Many of you reading this will be pet owners, so you likely won’t need us to tell you about the life-changing impact that they can have on our lives.
You’re essentially looking after a living being, and you’re entirely responsible for their health and wellbeing. It’s a huge responsibility, but also an incredibly rewarding one that no one should take for granted.
And so it proved for Reddit user u/default37 from Texas, who got a cat named Joe from a shelter at the start of the pandemic.
Previously, he’d been a dog lover: “I’d only grown up with dogs, we lived on some land and just always had multiple Golden Retrievers at all points of my youth."
"My family loved Goldens, as they should, and were the classic anti-cat dog people. So yeah I just had all the stereotypes ingrained in me.”
However, living in a block of flats, he decided that it wouldn’t be the ideal place to have a dog, and decided a cat would be more manageable.
Even so, the signs were that it was going to be a challenge. Joe had been at the shelter a long time, and had been returned twice, but that didn’t deter his prospective owner, who described how he “fell in love with a young black cat”. Joe was off home with him.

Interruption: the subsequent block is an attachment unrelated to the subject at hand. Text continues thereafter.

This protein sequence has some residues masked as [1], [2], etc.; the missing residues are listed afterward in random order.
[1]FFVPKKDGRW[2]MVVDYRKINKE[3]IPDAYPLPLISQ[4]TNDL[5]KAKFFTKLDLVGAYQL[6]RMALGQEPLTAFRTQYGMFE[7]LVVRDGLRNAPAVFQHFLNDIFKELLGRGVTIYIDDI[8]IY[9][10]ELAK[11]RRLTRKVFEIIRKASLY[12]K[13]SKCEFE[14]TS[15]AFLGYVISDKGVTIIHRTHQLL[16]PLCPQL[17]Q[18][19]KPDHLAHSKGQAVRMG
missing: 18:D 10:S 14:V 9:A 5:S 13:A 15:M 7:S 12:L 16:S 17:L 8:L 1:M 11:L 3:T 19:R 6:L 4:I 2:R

It wasn’t an easy start, however, as Joe immediately ran into a closet to hide, where he stayed for around 6 hours.
However, after going to bed, he “fairly quickly heard him scampering across the apartment to the bed. He jumped right up, rubbed his face against mine and curled up in my arms… and we’ve slept that way ever since.”
You can read his full account here, and we won’t spoil the rest of it, but suffice to say, we’re yet to find a more heartwarming account extolling the virtues of cat ownership.
Constantly portrayed as cold and aloof compared to their more exuberant doggy cousins, as Joe proves, cats have plenty of love to give too.
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Steve writes and proofreads buying guides, news stories and advice for Pets Radar, drawing on his lifelong experience as a pet owner. Currently sharing his house with two cats and a dog, he draws on the many highs and occasional lows of pet ownership he has borne witness to in his writing. He has worked in publishing for 15 years as an editor, sub editor and writer on a range of titles, such as SciFiNow, How It Works, All About History, Real Crime and Horrorville. You can follow him on Twitter @stevewright22